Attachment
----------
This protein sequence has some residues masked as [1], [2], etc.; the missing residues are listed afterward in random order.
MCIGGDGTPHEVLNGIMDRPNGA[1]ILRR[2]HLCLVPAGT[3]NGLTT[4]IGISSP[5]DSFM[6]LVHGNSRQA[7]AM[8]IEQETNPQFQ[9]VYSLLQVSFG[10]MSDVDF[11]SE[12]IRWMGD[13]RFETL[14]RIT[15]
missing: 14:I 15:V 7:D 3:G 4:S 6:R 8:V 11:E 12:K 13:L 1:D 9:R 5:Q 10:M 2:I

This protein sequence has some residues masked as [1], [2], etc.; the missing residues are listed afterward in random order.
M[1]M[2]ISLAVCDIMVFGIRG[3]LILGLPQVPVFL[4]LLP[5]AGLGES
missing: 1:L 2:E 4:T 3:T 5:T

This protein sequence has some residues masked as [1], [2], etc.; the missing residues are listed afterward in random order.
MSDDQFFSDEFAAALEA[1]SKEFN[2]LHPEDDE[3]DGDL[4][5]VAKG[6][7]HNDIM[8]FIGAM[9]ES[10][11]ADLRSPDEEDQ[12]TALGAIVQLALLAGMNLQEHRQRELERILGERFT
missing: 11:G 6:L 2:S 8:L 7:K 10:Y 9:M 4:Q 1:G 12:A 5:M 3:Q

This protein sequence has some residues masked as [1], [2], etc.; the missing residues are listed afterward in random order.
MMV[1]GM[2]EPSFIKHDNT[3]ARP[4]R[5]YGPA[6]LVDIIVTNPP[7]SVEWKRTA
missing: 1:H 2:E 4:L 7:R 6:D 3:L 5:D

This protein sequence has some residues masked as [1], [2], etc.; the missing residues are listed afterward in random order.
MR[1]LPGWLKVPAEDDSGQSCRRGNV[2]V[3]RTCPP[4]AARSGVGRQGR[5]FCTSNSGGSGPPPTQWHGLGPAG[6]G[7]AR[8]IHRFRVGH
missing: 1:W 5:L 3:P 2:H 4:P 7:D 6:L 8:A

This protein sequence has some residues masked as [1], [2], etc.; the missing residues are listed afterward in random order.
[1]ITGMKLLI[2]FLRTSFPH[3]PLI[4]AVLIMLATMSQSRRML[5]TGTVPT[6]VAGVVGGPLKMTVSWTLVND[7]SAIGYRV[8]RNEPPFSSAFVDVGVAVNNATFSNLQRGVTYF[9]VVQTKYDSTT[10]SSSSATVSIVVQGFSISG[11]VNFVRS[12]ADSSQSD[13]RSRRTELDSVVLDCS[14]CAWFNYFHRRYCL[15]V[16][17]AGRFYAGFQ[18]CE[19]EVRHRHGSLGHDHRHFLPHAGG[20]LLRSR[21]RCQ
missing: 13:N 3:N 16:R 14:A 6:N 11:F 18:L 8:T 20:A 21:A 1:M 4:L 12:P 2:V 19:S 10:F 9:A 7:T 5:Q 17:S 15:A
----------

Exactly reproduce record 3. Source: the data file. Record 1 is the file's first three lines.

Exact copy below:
This protein sequence has some residues masked as [1], [2], etc.; the missing residues are listed afterward in random order.
MSDDQFFSDEFAAALEA[1]SKEFN[2]LHPEDDE[3]DGDL[4][5]VAKG[6][7]HNDIM[8]FIGAM[9]ES[10][11]ADLRSPDEEDQ[12]TALGAIVQLALLAGMNLQEHRQRELERILGERFT
missing: 11:G 6:L 2:S 8:L 7:K 10:Y 9:M 4:Q 1:G 12:A 5:M 3:Q